Mental health stigma takes disproportionate toll on men

Men burdened by outdated societal constructs telling saying they need to ‘toughen up’



America’s efforts to tackle the stigma of mental health is notable, but not as much as the way men have been left behind in these efforts.

TYLER WILEY, Evergreen columnist

Despite the fact that mental health is more talked about now than ever before, it seems that men are being left behind in this discussion. 

We have finally given a name to many of the mental conditions that people live with. I think this has been part of a natural progression in which we as a society try to improve everyone’s quality of life. We are finally beginning to reach a deeper level of understanding about human emotions.

However, despite our best intentions, we are still burdened by the old and outdated societal constructs that tell many of us men need to just “toughen up.”

Despite the progression in societal acceptance of mental health, Tyler Manix, senior mechanical engineering major, said he had a hard time overcoming his own understanding of masculinity when talking to some of his male residents about their struggles with mental health. 

Lest we think this view is abnormal, it is a sad truth that many men are raised to think this way, which is more of an indictment on society than on any one person. 

Unfortunately, this social phenomenon has created stigmatization of men who struggle with mental illness. In a society that conditions men to suppress emotions, this can make it harder for them to seek the help they may need.

When talking about maintaining a healthy mental space, Cody Schutte, junior math and human development double major, said the pandemic took a toll on his social life, keeping him from meeting and interacting with new people, which being a social person, negatively affected his well-being.

“I honestly didn’t realize what was happening until it was getting pretty bad,” Schutte said. “It was hard to talk about for sure because there’s that stigma — like men are supposed to be tough.”

Schutte’s thoughts reveal the kind of social conditioning that men endure from such a young age when they cannot even discern when or why their mental health is deteriorating. This is just one of many factors that make it harder for men to receive the help they need when it comes to addressing mental illness.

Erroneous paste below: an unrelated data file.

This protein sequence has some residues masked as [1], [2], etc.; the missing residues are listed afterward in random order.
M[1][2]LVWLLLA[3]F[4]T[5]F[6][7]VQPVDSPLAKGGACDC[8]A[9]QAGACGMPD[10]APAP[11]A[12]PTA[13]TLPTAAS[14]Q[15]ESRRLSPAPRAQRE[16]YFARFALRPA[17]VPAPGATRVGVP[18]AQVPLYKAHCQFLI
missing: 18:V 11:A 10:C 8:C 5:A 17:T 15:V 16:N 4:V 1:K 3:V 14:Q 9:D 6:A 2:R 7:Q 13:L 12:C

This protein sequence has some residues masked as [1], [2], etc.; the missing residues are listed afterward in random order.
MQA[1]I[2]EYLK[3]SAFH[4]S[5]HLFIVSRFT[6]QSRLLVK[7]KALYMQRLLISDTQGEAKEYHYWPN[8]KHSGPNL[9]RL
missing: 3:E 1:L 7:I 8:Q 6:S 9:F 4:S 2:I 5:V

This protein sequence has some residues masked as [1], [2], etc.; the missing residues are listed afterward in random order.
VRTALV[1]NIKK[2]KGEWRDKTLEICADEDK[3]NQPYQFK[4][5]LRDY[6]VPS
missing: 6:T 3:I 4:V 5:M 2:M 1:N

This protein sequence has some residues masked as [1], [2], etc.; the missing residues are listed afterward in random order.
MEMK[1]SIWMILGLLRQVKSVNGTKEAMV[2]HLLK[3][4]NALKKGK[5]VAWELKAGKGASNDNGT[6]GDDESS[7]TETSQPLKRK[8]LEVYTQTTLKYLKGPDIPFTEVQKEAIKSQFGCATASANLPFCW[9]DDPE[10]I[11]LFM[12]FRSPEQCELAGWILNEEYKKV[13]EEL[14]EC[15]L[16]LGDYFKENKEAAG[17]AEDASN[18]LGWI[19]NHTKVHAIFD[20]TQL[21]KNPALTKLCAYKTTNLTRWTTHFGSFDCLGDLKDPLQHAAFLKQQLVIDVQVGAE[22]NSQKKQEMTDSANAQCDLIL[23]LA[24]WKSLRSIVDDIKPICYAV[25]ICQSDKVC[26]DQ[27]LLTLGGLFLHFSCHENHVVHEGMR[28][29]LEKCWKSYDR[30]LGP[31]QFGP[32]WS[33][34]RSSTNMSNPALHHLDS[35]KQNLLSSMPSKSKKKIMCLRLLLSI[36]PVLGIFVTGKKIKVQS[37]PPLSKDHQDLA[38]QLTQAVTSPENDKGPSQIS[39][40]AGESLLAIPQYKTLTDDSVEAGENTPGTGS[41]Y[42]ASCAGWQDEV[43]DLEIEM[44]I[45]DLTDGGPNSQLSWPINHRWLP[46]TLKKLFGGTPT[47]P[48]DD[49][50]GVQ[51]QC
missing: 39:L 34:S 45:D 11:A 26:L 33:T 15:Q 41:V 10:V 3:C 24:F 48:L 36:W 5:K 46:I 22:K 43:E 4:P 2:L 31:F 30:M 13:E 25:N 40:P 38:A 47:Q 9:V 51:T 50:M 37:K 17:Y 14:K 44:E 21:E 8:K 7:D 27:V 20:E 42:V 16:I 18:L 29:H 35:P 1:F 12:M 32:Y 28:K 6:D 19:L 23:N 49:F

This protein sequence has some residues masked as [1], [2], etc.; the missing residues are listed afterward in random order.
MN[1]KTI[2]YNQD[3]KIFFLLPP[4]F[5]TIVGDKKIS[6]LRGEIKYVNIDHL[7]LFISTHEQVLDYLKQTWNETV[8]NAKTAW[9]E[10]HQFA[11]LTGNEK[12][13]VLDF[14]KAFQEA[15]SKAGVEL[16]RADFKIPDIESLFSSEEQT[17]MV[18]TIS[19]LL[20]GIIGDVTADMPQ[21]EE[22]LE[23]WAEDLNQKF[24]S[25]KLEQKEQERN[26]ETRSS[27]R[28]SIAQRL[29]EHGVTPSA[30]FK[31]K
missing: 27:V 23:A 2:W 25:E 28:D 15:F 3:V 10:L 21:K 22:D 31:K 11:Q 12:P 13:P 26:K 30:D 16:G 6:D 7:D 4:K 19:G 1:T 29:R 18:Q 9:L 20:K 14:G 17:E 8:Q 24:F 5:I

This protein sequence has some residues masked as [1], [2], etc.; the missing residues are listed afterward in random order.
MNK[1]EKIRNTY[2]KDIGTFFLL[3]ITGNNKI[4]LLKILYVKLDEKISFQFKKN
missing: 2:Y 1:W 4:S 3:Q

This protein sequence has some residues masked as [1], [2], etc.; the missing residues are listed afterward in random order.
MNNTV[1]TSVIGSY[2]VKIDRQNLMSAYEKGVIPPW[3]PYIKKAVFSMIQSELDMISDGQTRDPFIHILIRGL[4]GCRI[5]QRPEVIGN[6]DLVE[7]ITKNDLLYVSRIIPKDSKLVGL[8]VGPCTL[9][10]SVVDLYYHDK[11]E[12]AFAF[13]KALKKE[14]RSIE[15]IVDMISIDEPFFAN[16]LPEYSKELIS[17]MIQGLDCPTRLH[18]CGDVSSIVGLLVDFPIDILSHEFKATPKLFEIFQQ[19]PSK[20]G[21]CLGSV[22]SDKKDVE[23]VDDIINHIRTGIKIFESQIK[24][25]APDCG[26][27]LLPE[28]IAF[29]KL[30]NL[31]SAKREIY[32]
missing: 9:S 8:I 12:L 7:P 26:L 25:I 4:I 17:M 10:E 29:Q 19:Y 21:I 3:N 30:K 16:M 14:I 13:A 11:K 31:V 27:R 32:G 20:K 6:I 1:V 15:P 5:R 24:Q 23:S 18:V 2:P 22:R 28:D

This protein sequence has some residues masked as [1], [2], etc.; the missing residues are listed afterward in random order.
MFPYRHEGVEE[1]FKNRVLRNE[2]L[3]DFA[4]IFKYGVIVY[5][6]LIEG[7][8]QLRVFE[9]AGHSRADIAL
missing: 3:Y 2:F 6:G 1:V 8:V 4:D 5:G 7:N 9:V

When this is coupled with the stigma directed at men’s emotions and expressing vulnerability, it is not hard to see why men’s struggles with mental health are often swept under the rug. 

“That’s the whole thing about toxic masculinity,” Manix said, “it’s harder for [men] to open up to a dude.” 

Unfortunately for many men, this is the situation they run into when experiencing issues with mental health. It is hard for many to even realize they are experiencing legitimate issues that might need help, much less to reach out and address those issues with others. 

Exacerbating this issue is the fact we simply do not have the mental health infrastructure in place to help men with mental health concerns. Both Manix and Schutte expressed this sentiment, particularly focusing on the resources said to be available on campus. 

“I told a lot of people to go to [Cougar Health Services] [when I was an RA],” Manix said. “They didn’t ever really help anyone.”

Schutte said he spoke with many residents he referred to CHS and said no one ever came back saying they felt they received adequate help.

This speaks volumes that many men do not know where they can go for help. Even more so, when they are referred to the top health service on a federally-funded university campus, they come back feeling like they did not receive any actual help or did not feel any better.

These factors all contribute to the feeling many men experience that “nobody cares” about their struggles, or even worse, “real men” do not have such feelings. It is, ultimately, a destructive mindset enforced by social stigmas that causes many men to deal with issues on their own they should have support for.